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6 Easy Memorising Techniques for Students



Memorising is not just about storing information for later. It's about solidifying it in your mind so you can call upon it when you need to. If you're an avid learner and want to become more efficient with your memorisation techniques, then read on!


1- Use mnemonic devices

Mnemonic devices are a great way to help you remember new information by associating it with something familiar. They take advantage of the fact that humans are naturally good at remembering things that have some kind of personal meaning or significance. For example, if we wanted to remember the names of all the different planets in our solar system, we could use an acronym: “My Very Eager Mother, Just Send Us Nuts Please (using the initials of Mercury, Venus, Earth, Mars, Jupiter, Saturn, Uranus, Neptune and Pluto).


2- Read out loud

This one is so simple, but it works! Reading things out loud helps us process the information we're reading and store it in our long-term memory. If you have a hard time remembering something, try reading it out loud several times until you've memorised it.

Reading out loud helps not only with memorizing but also with structuring any material you’ve written, from articles to speeches to essays. This will give you a better idea of what your speech or essay sounds like when read aloud, which can help you remember it better later on. It also helps with pronunciation and intonation, which are important in conveying meaning to your audience. You may do it yourself or use specifically designed software — for example, use the service read essay out loud at Graduateway that converts your written text to audio format, or look for similar services online.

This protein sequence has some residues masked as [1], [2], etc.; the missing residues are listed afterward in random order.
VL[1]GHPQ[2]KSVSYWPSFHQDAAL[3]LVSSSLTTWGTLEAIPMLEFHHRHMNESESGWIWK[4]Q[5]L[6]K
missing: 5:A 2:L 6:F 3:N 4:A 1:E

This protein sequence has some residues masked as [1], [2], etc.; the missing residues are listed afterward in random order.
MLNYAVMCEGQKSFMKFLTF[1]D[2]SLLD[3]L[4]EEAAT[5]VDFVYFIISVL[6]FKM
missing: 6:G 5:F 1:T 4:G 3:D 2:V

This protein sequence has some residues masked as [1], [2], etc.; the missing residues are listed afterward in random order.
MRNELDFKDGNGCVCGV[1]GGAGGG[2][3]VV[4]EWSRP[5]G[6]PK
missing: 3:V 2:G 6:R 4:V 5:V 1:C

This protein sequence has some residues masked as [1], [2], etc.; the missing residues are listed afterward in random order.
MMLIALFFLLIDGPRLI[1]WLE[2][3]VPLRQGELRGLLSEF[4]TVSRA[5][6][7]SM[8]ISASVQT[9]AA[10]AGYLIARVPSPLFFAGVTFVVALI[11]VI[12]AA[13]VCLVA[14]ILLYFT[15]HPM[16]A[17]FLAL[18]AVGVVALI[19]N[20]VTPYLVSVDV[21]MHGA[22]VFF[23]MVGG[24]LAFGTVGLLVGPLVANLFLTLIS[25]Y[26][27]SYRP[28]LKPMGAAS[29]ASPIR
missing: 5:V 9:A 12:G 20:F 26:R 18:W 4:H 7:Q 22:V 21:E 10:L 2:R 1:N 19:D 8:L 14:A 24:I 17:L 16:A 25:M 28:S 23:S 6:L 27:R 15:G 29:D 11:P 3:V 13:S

3- Create a story

Stories are another way of making something easier to remember because they combine visual and auditory cues into one single experience. If you were trying to learn about the history of Ancient Egypt, for example, try creating a story about how the first pharaohs came into power and how they were able to rule for so long before eventually being overthrown by their slaves.


4- Make up associations

Remembering things is all about connecting them with something else in your mind—which is why they say "a picture is worth a thousand words." So if you have an image or story associated with the new information, it will stick much better than if all you have is a boring list of facts and figures.

One effective method is to make up associations. This means linking the information you are trying to remember with something else that is easier to recall. For example, if you are trying to remember the name of a new person you met, you could associate it with the name of someone else you know. Making associations is a great way to improve your memory as it can help to make the information more meaningful and easier to recall. It is also a good technique to use when you are trying to learn something new. So next time you need to remember something, try making up an association and see how well it works for you.


5- The peg system

Most of us have experienced the feeling of forgetting something important. Whether it’s forgetting where we left our keys or forgetting a friend’s birthday, it can be frustrating not being able to remember something. However, there are ways to improve your memory. One memory technique is called the peg system. The peg system is a mnemonic device that can be used to improve your memory. The peg system works by associating items that you want to remember with specific words or numbers. For example, if you wanted to remember the order of the planets in the solar system, you could associate each planet with a specific number. Mercury would be number one, Venus would be number two, and so on. To use the peg system, you first need to come up with a list of words or numbers that you can easily remember. This list can be as short or as long as you need it to be.